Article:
World Oil Production to 2012. Oil includes crude oil, lease condensate and oil sands. The Oil Drum

 

The folks at The Oil Drum have collected a few more interesting peaks, such as those in US wages and consumer credit.

In the face of these and other peaks, it seems highly likely to Desdemona that an inflection point in HDI is near, but like any pragmatic prophet of doom, can’t put a date on it.


Ciara Raudsepp-Hearne, Garry D. Peterson. Maria Tengo, Elena M. Bennett Tim Holland, Karina Benessaiah, Graham K. Macdonald, And Laura Pfeifer, “Untangling the Environmentalist's Paradox: Why Is Human Well-being Increasing as Ecosystem Services Degrade?” [abstract] [pdf], BioScience, September 2010, Vol. 60, No. 8, Pages 567–589 , DOI 10.1525/bio.2010.60.8.1

4 comments :

  1. Twilight said...

    I think it just means we still have sufficient fossil fuel energy available at the moment, which can be substituted for a remarkable number of other ecological inputs which are in decline. We can grow food in sterile soils and transport it anywhere. We can create fresh water from salt water. We can live in climate controlled buildings. Fossil fuel makes us possible. Without it....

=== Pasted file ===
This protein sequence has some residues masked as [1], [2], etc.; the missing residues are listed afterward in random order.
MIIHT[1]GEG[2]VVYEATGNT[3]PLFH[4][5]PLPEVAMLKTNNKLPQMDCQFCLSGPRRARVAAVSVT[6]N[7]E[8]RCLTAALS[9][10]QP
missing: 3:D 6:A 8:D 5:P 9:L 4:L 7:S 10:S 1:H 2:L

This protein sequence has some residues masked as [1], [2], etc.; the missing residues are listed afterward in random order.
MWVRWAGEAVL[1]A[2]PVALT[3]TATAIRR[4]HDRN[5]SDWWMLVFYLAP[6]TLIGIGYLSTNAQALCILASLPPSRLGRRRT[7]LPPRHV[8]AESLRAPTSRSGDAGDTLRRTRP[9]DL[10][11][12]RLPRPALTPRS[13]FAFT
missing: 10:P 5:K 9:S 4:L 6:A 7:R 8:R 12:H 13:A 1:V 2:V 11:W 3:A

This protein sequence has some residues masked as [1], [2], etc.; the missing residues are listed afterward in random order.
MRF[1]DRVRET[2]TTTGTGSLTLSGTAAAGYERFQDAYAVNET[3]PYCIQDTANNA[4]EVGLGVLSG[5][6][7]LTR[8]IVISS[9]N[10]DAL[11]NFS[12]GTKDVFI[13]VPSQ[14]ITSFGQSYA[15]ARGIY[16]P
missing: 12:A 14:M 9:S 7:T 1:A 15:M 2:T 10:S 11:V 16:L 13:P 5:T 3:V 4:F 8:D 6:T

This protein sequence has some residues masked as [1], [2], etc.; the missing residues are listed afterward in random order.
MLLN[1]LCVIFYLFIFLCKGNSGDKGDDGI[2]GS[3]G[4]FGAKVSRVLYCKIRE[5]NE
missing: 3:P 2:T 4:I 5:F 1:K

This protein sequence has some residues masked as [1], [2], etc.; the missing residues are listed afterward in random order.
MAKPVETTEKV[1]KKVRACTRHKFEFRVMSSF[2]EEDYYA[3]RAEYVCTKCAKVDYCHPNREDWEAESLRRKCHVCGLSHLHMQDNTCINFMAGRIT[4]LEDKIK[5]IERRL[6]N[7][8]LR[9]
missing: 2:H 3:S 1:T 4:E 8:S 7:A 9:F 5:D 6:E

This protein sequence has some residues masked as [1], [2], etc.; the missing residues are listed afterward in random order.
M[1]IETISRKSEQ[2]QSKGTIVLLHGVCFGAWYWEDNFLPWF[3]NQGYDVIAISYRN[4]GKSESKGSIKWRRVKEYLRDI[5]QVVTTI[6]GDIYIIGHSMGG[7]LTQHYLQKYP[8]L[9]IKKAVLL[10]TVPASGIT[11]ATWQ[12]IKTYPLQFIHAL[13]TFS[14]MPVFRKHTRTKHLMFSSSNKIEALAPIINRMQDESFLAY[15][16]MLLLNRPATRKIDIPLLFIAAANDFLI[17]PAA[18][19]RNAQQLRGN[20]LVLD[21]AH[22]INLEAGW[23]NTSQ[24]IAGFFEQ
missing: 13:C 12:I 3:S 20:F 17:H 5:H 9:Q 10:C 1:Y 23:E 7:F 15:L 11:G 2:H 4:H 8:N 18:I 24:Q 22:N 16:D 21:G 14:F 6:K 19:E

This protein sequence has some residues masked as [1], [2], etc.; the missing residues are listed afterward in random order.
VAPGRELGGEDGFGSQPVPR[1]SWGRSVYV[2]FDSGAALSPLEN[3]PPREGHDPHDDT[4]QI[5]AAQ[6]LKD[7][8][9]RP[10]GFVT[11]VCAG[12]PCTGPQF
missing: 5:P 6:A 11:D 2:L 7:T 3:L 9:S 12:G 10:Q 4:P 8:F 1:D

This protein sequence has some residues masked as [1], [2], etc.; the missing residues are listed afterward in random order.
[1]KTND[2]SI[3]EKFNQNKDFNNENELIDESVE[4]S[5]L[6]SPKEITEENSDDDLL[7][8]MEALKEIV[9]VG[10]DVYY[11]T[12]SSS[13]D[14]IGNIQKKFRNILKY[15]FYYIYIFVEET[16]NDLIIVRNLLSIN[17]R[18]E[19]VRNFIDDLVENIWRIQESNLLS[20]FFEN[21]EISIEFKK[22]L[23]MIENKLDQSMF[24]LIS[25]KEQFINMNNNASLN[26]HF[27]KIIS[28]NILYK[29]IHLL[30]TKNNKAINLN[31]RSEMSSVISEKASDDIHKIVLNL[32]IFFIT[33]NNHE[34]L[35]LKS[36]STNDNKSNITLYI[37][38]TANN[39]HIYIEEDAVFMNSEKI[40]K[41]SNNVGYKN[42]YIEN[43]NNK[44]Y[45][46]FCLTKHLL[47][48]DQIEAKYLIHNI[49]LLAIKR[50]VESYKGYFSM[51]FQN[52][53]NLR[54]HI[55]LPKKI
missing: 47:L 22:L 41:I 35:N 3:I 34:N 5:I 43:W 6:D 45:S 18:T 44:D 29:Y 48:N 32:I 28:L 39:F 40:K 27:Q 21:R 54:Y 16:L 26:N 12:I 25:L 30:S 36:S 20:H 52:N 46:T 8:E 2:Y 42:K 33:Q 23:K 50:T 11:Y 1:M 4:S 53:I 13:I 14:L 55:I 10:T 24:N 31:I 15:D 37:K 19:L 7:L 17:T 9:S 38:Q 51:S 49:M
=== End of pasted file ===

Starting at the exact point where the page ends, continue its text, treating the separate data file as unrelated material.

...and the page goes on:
2. MikeB said...

    Ergo,

    When the earth

    is completely dead,

    we humans

    will be entirely happy.

    .  

  3. Anonymous said...

    I think this is missing the most basic of all inputs: energy itself.

    Energy (by definition) is the capacity to do work. More energy == greater capacity for work. So, as the earth as been stripped of its resources by the industrial system, this system has used energy to do it, and primarily from fossil fuels.

    Therefore, if alternatives to fossil fuel are not found in adequate volumes, then the total energy content of the civilisation will decrease and then you will see declines in the HDI.

    The declines will be staved off through optimisation practices, but eventually those too will fail, and at that point people will simply have to make "other arrangements". These arrangements will necessarily be on a different axis of consideration from the HDI and therefore, the HDI will see this as suboptimal and therefore a lower HDI value will follow.

    In reverse: if humans had access to arbitrarily large amounts of energy, they could do utterly crazy stuff like strain gold out of sea water or give everyone a luxury vehicle to drive. The environment would continue to suffer, but with more energy, humans could apply that to materials that would mitigate these problems.

    So, I would scrap the analysis above and look directly at energy states and volumes to figure out this particular conundrum.  

  4. Gail said...

    Quite a treatise. I put a date on it:

    2011.

    Crash.